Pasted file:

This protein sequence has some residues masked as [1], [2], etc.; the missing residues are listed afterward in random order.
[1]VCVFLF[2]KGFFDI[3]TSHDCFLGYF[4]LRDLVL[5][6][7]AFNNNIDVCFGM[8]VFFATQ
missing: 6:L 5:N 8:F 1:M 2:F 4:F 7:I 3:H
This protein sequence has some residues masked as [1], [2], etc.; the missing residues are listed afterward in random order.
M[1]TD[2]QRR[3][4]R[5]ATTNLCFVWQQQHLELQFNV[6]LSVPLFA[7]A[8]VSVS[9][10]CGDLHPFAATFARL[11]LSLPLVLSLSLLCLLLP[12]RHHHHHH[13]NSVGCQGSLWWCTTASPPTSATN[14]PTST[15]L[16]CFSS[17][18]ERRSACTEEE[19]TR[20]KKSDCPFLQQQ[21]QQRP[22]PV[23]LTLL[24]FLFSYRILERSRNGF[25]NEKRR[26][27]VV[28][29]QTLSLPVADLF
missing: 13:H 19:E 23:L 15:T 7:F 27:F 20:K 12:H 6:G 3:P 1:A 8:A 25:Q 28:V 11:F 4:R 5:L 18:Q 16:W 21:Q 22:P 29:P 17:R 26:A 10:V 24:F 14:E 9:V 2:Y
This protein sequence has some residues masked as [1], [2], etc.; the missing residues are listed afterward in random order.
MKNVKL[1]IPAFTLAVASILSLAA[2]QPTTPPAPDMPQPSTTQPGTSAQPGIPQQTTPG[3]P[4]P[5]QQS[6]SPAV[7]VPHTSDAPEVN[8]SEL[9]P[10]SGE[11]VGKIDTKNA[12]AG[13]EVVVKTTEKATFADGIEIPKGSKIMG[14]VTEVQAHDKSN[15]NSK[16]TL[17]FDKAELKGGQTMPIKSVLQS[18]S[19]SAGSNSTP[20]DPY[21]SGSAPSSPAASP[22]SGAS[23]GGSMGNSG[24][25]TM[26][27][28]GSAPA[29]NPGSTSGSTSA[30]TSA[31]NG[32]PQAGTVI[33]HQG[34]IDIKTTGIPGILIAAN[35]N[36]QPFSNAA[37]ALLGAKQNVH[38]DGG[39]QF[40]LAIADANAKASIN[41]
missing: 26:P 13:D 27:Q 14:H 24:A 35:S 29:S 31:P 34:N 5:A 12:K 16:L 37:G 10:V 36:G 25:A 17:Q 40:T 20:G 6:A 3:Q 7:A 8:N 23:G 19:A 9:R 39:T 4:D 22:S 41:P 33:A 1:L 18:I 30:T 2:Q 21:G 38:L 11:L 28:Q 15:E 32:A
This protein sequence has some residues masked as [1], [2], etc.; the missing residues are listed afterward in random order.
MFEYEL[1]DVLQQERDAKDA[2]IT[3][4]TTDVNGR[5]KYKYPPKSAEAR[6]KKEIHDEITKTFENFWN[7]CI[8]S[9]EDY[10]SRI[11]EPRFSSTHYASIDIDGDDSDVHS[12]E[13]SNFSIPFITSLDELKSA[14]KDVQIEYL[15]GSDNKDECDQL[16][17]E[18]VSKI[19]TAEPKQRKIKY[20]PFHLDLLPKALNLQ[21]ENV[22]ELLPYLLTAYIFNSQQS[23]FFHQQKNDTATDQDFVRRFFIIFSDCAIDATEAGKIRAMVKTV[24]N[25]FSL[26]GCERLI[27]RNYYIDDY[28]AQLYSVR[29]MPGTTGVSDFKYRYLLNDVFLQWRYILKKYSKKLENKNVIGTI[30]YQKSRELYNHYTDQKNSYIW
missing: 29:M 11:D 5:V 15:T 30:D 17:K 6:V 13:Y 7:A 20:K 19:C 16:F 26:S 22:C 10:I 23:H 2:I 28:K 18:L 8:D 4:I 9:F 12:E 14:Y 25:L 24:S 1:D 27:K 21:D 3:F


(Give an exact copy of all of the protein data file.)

This protein sequence has some residues masked as [1], [2], etc.; the missing residues are listed afterward in random order.
[1]VCVFLF[2]KGFFDI[3]TSHDCFLGYF[4]LRDLVL[5][6][7]AFNNNIDVCFGM[8]VFFATQ
missing: 6:L 5:N 8:F 1:M 2:F 4:F 7:I 3:H
This protein sequence has some residues masked as [1], [2], etc.; the missing residues are listed afterward in random order.
M[1]TD[2]QRR[3][4]R[5]ATTNLCFVWQQQHLELQFNV[6]LSVPLFA[7]A[8]VSVS[9][10]CGDLHPFAATFARL[11]LSLPLVLSLSLLCLLLP[12]RHHHHHH[13]NSVGCQGSLWWCTTASPPTSATN[14]PTST[15]L[16]CFSS[17][18]ERRSACTEEE[19]TR[20]KKSDCPFLQQQ[21]QQRP[22]PV[23]LTLL[24]FLFSYRILERSRNGF[25]NEKRR[26][27]VV[28][29]QTLSLPVADLF
missing: 13:H 19:E 23:L 15:T 7:F 27:F 20:K 12:H 6:G 3:P 1:A 8:A 25:Q 28:V 11:F 4:R 5:L 18:Q 16:W 21:Q 22:P 29:P 17:R 26:A 10:V 24:F 14:E 9:V 2:Y
This protein sequence has some residues masked as [1], [2], etc.; the missing residues are listed afterward in random order.
MKNVKL[1]IPAFTLAVASILSLAA[2]QPTTPPAPDMPQPSTTQPGTSAQPGIPQQTTPG[3]P[4]P[5]QQS[6]SPAV[7]VPHTSDAPEVN[8]SEL[9]P[10]SGE[11]VGKIDTKNA[12]AG[13]EVVVKTTEKATFADGIEIPKGSKIMG[14]VTEVQAHDKSN[15]NSK[16]TL[17]FDKAELKGGQTMPIKSVLQS[18]S[19]SAGSNSTP[20]DPY[21]SGSAPSSPAASP[22]SGAS[23]GGSMGNSG[24][25]TM[26][27][28]GSAPA[29]NPGSTSGSTSA[30]TSA[31]NG[32]PQAGTVI[33]HQG[34]IDIKTTGIPGILIAAN[35]N[36]QPFSNAA[37]ALLGAKQNVH[38]DGG[39]QF[40]LAIADANAKASIN[41]
missing: 26:P 13:D 27:Q 14:H 24:A 35:S 29:S 31:P 34:N 5:A 12:K 16:L 37:G 10:V 36:G 25:A 17:Q 40:T 20:G 6:A 3:Q 7:A 8:N 23:G 19:A 9:R 39:T 4:D 22:S 41:P 33:A 1:L 18:I 30:T 2:Q 21:G 38:L 11:L 28:Q 15:E 32:A
This protein sequence has some residues masked as [1], [2], etc.; the missing residues are listed afterward in random order.
MFEYEL[1]DVLQQERDAKDA[2]IT[3][4]TTDVNGR[5]KYKYPPKSAEAR[6]KKEIHDEITKTFENFWN[7]CI[8]S[9]EDY[10]SRI[11]EPRFSSTHYASIDIDGDDSDVHS[12]E[13]SNFSIPFITSLDELKSA[14]KDVQIEYL[15]GSDNKDECDQL[16][17]E[18]VSKI[19]TAEPKQRKIKY[20]PFHLDLLPKALNLQ[21]ENV[22]ELLPYLLTAYIFNSQQS[23]FFHQQKNDTATDQDFVRRFFIIFSDCAIDATEAGKIRAMVKTV[24]N[25]FSL[26]GCERLI[27]RNYYIDDY[28]AQLYSVR[29]MPGTTGVSDFKYRYLLNDVFLQWRYILKKYSKKLENKNVIGTI[30]YQKSRELYNHYTDQKNSYIW
missing: 29:M 11:D 5:V 15:T 30:D 17:K 6:V 13:Y 7:A 20:K 19:C 16:F 26:S 22:C 10:I 23:H 2:I 28:K 18:L 8:D 4:I 9:F 12:E 14:Y 25:L 24:S 1:D 27:K 21:D 3:F